Fanwave.it
Fanwave.it

Meteorite killed a man in India

Meteorite killed a man in India

Meteorites killer? The first to be awarded the title is believed to have fallen to Earth during the Cretaceous-Paleocene causing one of the most famous mass extinctions of the planet putting an end to the era of the dinosaurs (but not to Coelacanth and a few other species survived from that distant period to the present day).

From India now comes the news of the death of a man (and the wounding of three others) due to a meteorite crashed in the Vellore district, in the southern part of Tamil Nadu state, close to the Bharathidasan Engineering College. The meteorite, of which remained on the ground a black-bluish fragment weighing about 10 kg, created a crater 4 feet deep.

Meteorite killed a man in India
The meteorite left a crater inside the campus of Bharathidasan Engineering College in Vellore

The resulting explosion shattered the windows of the collage in which was Kamraj, a bus driver, immediately hospitalized for the severity of injuries reported but later died in hospital. If confirmed, it would be the first case of a fatal accident linked to a meteorite in the last 190 years. According to the International Comet Quarterly, the most recent precedent dates back to the fall of another meteorite in India, in 1825.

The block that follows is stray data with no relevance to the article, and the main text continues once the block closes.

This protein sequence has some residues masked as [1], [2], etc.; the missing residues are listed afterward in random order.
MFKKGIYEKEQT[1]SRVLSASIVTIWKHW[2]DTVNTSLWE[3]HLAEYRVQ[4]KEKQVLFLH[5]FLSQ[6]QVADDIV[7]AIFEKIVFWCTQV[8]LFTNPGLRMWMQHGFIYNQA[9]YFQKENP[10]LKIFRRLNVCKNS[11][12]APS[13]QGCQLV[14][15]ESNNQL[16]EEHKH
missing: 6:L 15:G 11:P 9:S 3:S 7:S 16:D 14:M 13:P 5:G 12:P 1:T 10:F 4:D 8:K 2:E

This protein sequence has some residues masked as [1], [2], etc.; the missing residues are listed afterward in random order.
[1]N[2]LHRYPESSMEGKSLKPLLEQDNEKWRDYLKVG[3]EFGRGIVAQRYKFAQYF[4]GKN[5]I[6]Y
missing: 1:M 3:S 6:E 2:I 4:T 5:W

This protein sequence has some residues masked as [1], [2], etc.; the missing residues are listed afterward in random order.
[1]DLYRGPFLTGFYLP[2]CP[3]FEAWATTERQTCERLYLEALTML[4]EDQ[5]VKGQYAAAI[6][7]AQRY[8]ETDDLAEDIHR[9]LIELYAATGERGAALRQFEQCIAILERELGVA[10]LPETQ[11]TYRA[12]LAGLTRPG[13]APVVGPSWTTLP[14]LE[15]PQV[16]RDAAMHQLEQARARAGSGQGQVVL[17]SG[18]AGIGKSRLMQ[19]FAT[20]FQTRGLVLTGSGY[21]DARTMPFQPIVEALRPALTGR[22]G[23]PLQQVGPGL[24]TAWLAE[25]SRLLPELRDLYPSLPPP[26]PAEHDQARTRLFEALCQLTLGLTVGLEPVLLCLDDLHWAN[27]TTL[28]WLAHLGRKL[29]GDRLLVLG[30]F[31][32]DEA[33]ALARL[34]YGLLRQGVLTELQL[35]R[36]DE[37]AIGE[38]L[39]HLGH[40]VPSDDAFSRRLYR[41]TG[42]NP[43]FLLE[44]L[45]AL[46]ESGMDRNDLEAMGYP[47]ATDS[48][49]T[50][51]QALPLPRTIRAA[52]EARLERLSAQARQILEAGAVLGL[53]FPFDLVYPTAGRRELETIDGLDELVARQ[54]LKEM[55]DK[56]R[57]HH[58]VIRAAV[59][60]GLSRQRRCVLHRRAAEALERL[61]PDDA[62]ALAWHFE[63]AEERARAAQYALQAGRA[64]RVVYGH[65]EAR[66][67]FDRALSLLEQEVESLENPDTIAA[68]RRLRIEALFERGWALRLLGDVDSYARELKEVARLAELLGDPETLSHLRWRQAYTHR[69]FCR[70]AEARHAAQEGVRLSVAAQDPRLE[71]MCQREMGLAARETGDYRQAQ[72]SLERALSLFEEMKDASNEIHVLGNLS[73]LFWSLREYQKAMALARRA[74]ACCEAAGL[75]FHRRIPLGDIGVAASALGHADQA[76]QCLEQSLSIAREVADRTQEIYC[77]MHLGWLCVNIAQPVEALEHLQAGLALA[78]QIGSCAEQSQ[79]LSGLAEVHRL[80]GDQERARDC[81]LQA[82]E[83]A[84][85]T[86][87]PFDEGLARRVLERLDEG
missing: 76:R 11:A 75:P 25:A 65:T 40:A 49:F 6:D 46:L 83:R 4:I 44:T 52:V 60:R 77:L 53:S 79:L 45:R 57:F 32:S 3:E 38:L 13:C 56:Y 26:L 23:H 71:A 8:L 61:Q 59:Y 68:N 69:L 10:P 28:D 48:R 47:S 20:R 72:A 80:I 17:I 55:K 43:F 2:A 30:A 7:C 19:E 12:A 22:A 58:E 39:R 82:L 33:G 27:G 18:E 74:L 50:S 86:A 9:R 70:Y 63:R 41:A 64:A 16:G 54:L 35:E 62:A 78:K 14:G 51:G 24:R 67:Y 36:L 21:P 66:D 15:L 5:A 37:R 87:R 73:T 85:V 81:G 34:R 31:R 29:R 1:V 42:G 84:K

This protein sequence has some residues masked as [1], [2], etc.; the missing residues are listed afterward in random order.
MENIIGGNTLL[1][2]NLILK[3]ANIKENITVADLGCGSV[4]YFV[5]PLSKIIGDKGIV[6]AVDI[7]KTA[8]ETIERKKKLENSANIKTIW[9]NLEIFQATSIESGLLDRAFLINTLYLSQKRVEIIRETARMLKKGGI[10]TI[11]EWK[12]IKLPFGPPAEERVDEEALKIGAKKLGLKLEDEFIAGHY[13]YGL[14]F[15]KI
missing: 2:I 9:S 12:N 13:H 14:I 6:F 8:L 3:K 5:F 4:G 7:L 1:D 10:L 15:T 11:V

Meteorite killed a man in India
Further tests were needed to confirm that the darkish rock was actually a meteorite

In Russia, in 2013, was already avoided tragedy when a meteorite had disintegrated over the skies of Cheliabynsk region, the Ural Mountains, about 1500 kilometers from Moscow. Then were counted 112 including wounded and bruised (two of which are hospitalized in serious conditions), hit by glass splinters and other fragments of materials caused by the meteorite itself, but there wasn’t any victims, thankfully. The poor Kamraj was not so lucky and so the Indian government has already announced a financial announcement of 100,000 rupees (1,400 dollars) for his family.

Tags: Astronomy, Indian subcontinent, Disasters